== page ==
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Dutchess_III's avatar

Does respiration always involve the release of CO2 as a waste?

Asked by Dutchess_III (42273points) May 3rd, 2012

I got lost in a 5th grade science lesson regarding photosynthesis. I started spinning about concerning the fact that photosynthesis releases O2 as a waste, but “respiration” in a plant releases CO2 as a waste. It seemed to me that “respiration” would apply to any gas that is taken in and converted to another gas that is expelled as a waste, but perhaps not. I did a lot of researching on the question this morning including checking out Khun Acadamy, among other sites.

Here is the lesson that started it all:

Green plants use energy through a process called photosynthesis. This process converts solar energy into chemical energy the plant can use for growth and maintenance. It needs chlorophyll to occur and takes place in the leaves of green plants. The three ingredients are carbon dioxide, water, and light. The products of photosynthesis are food and oxygen.

What happens during photosynthesis? A plant takes carbon dioxide in through cells in its leaves. Water comes in through the roots and moves up to the leaves. Light from the sun is absorbed by chlorophyll in the plant’s cells. When carbon dioxide, water, and light are brought together, the plant manufactures sugar and starches, or food. These starch and sugar foods store the energy from the sun in the cells. The food produced by this process that is not used up is stored in a structure inside the cell called a vacuole. Oxygen is released into the air as a waste product of photosynthesis.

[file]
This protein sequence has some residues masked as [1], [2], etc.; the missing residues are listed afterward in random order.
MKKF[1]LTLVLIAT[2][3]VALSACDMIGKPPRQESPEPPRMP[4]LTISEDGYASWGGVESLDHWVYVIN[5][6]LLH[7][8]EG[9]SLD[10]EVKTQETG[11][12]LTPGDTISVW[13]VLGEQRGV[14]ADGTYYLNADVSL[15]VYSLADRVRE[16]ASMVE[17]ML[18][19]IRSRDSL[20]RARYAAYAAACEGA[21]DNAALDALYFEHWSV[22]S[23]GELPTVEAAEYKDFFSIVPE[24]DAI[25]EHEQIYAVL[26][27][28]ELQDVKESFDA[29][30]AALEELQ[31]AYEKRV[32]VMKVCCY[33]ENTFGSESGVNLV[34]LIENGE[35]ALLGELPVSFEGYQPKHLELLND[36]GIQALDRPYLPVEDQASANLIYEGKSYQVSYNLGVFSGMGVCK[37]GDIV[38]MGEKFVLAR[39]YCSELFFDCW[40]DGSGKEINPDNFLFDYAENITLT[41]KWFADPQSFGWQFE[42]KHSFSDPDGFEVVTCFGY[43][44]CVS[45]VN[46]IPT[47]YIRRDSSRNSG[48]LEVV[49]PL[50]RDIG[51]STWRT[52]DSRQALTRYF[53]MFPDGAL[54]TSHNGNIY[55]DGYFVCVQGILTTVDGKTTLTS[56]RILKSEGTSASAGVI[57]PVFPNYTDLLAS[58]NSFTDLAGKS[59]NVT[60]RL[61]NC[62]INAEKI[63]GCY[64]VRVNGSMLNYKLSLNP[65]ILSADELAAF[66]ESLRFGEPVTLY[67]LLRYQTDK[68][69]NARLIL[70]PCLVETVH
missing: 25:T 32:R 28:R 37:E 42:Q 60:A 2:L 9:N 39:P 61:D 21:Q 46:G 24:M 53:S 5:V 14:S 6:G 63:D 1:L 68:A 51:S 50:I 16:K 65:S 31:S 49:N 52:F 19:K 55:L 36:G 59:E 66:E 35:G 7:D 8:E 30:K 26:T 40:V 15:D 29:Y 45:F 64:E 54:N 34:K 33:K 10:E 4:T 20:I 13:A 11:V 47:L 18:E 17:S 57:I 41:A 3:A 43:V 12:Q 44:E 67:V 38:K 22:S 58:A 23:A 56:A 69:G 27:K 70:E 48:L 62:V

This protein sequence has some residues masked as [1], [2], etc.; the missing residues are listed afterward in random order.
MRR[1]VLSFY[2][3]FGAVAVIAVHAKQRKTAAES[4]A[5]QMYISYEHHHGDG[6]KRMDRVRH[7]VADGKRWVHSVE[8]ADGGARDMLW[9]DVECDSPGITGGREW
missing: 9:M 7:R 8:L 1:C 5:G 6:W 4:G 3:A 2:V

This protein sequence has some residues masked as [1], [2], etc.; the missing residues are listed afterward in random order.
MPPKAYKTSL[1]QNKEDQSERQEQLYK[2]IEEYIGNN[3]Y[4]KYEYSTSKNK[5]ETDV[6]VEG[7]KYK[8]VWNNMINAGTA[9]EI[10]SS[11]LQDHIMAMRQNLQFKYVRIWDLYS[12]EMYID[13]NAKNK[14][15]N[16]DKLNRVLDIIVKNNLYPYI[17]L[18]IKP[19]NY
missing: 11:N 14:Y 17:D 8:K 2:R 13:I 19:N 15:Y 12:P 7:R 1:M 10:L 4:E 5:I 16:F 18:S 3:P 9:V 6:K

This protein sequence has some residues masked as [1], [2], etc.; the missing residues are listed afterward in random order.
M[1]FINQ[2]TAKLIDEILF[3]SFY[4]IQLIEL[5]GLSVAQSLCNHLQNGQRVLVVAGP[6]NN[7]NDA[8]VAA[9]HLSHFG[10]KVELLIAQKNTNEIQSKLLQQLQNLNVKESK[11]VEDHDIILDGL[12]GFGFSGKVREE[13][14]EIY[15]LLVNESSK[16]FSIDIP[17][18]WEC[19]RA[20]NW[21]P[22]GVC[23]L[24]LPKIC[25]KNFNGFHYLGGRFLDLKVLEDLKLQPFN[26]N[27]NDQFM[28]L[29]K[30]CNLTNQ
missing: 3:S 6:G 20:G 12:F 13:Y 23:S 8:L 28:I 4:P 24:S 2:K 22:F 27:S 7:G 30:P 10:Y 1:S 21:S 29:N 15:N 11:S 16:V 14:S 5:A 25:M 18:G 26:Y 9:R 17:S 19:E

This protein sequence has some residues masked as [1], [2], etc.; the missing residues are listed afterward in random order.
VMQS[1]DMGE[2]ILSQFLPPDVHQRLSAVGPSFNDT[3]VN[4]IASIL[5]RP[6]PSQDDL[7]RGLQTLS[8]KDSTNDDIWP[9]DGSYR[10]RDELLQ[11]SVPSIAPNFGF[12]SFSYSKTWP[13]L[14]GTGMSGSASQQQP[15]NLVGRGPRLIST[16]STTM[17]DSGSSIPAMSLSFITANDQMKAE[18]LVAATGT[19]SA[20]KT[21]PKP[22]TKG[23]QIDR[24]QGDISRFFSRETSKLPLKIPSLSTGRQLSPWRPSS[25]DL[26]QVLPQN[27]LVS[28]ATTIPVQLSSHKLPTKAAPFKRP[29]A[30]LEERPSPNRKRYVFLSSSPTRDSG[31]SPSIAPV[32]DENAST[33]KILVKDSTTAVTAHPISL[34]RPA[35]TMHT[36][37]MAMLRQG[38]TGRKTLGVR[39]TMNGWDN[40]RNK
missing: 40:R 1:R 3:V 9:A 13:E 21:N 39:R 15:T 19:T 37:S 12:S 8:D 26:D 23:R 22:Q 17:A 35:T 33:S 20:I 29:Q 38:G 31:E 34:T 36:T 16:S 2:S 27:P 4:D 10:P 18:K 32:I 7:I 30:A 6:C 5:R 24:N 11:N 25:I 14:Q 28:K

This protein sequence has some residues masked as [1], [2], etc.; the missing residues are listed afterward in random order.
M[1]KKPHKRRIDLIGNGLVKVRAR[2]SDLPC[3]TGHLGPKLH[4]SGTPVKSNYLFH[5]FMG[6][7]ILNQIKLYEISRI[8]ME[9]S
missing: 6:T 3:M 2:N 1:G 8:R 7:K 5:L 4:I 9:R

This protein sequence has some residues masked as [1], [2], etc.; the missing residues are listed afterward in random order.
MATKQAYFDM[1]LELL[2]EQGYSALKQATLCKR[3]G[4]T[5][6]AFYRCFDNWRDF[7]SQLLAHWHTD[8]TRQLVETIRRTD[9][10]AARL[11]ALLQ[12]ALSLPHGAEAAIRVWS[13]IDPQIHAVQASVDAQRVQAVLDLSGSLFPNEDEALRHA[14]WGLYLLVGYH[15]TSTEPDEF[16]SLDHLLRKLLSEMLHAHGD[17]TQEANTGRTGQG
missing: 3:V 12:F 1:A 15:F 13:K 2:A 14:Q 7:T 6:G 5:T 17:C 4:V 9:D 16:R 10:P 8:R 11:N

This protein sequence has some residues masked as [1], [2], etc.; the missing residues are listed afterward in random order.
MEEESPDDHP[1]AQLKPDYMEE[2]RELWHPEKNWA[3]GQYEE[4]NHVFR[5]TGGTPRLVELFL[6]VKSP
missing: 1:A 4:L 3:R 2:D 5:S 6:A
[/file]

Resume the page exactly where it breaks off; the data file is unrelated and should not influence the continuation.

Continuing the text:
Photosynthesis combines carbon dioxide, water, and light to produce food for the plant. But how does the plant get energy from this food? Respiration is the process plants use to change food into energy. This respiration does not mean that plants breathe like animals with lungs. They use oxygen to burn up starches and sugars to release energy. The food chemicals combine with oxygen, and energy is then made available for each cell to grow and reproduce.